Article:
Superbowl XXXVI, proclaimed by the National Football League to be a tribute to September 11 (themed “Heroes, Hope, and Homeland”) underscored the fact that there is something inauthentic about a spectacle that allows sports-bar patrons to experience masculinity vicariously by watching well-padded millionaires smash into one another for control of a leather ball.
The Fox Television Network, which had exclusive rights to broadcast the game, had promised “the most stirring, patriotic and emotionally charged Super Bowl ever.” Indeed, it proved to be a wartime pep rally, with spots made by players saluting the troops, satellite images from Afghanistan, and delegations representing police and fire departments as well as the Armed Forces. And while Irish rock band U2 won the prize for most testosterone-filled act—notwithstanding the irreverent spectacle of fans wildly cheering lead singer Bono, leather jacket lined with Old Glory, preening beneath the names of those killed by the terrorist attacks projected onto a giant bed sheet—the pregame show won the prize for most patriotic.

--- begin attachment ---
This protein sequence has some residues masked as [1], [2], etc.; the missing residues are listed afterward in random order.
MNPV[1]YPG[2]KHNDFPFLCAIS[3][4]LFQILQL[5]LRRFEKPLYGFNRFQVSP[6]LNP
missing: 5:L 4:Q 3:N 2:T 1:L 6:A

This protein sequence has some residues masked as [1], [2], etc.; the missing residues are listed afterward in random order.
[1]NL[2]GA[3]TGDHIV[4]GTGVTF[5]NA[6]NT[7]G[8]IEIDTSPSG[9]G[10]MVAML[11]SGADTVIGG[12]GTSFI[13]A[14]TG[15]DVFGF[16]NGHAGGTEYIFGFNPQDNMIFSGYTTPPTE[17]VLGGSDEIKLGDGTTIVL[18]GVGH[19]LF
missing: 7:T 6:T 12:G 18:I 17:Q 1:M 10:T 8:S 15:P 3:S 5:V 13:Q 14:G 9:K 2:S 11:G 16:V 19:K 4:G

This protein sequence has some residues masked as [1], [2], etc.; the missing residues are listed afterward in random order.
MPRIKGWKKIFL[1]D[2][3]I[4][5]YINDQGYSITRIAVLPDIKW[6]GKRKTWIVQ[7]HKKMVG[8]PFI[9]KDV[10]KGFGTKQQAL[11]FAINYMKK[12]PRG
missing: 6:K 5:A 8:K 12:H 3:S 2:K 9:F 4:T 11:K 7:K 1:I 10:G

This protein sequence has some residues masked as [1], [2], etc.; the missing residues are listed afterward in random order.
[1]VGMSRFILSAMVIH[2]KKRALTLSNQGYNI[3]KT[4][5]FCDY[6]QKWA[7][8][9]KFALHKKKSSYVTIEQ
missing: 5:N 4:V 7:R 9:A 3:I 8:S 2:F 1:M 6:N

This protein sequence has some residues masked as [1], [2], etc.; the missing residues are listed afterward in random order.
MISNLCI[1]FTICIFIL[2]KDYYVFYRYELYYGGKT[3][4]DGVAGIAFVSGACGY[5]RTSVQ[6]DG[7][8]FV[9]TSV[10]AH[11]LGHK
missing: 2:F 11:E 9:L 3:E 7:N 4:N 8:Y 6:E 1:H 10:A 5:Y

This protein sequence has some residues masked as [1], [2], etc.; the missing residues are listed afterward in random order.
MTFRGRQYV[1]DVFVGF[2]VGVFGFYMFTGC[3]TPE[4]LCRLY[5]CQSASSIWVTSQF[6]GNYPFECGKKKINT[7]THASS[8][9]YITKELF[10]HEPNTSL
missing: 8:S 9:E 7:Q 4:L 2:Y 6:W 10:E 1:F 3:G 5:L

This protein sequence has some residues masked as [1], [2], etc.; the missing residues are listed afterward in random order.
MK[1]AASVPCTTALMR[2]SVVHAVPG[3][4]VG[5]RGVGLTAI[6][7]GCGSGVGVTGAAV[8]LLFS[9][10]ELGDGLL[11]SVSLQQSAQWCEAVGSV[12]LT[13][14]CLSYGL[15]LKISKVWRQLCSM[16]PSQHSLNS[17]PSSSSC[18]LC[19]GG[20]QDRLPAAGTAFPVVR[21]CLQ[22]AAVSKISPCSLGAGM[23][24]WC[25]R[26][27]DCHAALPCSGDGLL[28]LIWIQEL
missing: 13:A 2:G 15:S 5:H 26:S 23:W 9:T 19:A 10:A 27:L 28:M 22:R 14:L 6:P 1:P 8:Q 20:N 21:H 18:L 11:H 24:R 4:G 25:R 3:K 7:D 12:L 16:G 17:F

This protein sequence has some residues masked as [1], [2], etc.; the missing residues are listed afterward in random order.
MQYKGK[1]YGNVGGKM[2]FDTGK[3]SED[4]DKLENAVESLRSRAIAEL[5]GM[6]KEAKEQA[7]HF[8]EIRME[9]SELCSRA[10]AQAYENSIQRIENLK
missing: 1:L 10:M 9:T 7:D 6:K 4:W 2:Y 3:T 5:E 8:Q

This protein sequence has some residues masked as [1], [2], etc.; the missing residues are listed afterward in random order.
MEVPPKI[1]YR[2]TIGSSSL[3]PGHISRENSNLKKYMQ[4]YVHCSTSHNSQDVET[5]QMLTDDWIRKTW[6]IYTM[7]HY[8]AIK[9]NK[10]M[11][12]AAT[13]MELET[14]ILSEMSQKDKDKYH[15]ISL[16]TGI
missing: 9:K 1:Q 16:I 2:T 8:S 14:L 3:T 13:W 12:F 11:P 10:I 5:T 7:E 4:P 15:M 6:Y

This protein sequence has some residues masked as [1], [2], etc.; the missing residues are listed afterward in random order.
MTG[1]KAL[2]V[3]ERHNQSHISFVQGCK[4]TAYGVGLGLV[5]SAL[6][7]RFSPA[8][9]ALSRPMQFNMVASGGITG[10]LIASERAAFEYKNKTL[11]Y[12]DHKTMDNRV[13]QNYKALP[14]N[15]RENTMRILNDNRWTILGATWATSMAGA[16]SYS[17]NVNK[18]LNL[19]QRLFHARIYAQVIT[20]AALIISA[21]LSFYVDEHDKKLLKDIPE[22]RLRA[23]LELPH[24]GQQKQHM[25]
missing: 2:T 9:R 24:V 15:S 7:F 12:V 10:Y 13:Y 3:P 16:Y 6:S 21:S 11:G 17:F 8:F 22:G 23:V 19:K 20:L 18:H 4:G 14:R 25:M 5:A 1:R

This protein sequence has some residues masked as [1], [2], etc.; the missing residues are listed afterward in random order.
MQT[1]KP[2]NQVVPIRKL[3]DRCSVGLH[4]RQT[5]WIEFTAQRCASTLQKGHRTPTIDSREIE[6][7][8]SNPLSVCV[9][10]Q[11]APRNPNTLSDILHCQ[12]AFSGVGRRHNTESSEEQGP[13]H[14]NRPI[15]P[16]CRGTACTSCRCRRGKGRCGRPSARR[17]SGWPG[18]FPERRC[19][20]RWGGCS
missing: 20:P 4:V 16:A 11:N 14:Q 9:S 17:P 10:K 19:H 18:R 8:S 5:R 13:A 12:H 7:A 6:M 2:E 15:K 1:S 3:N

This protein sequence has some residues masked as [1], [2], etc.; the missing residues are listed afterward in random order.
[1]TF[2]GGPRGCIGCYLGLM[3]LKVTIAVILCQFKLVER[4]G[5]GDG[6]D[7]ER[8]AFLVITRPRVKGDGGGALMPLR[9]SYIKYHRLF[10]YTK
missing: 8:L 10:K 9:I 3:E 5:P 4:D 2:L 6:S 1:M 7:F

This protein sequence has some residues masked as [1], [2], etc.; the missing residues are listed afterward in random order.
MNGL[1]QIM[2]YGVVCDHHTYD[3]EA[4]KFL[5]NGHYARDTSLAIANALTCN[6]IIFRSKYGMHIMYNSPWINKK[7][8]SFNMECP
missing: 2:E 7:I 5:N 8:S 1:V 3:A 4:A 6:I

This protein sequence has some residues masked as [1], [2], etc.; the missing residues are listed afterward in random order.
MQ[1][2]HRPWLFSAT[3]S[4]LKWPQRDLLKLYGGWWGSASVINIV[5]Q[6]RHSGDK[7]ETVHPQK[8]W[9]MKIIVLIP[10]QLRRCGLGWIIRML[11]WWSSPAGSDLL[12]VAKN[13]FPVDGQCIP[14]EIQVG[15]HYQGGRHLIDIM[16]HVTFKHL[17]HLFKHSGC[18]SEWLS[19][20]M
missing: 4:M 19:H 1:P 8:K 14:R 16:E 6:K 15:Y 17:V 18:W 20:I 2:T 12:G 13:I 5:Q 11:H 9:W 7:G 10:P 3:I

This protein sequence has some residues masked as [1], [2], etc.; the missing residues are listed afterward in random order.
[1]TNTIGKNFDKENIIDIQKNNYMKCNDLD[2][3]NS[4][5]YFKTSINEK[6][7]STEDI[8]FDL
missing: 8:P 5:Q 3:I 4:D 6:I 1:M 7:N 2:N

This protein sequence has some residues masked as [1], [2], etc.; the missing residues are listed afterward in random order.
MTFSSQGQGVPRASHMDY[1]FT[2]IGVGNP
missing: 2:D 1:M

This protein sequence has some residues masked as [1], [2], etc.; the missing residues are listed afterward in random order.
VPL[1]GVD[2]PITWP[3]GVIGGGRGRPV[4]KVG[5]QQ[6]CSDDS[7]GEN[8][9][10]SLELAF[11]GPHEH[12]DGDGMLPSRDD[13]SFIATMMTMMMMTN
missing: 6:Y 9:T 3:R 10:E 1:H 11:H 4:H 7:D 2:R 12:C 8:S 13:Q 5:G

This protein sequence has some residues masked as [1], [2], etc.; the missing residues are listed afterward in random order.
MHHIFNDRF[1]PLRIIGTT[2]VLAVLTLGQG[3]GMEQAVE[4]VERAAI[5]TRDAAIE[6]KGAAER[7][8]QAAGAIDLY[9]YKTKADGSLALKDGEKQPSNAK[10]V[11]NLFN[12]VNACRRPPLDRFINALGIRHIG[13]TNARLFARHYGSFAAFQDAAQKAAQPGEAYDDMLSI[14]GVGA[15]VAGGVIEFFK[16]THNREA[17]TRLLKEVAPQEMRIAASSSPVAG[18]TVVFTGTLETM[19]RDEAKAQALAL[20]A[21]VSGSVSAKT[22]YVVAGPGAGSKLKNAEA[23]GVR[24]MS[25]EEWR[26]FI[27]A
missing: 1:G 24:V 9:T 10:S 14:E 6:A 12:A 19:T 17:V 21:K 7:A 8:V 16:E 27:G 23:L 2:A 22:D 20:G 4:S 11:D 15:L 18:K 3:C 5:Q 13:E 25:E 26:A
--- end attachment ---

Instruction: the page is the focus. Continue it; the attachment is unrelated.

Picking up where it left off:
The pregame show was a film in two parts, with ex-NFL stars reciting excerpts from the Declaration of Independence, and the former living presidents (Nancy Reagan filled in for her ailing husband) celebrating Abraham Lincoln in his own words.
The announcer began the show with the question, “Just...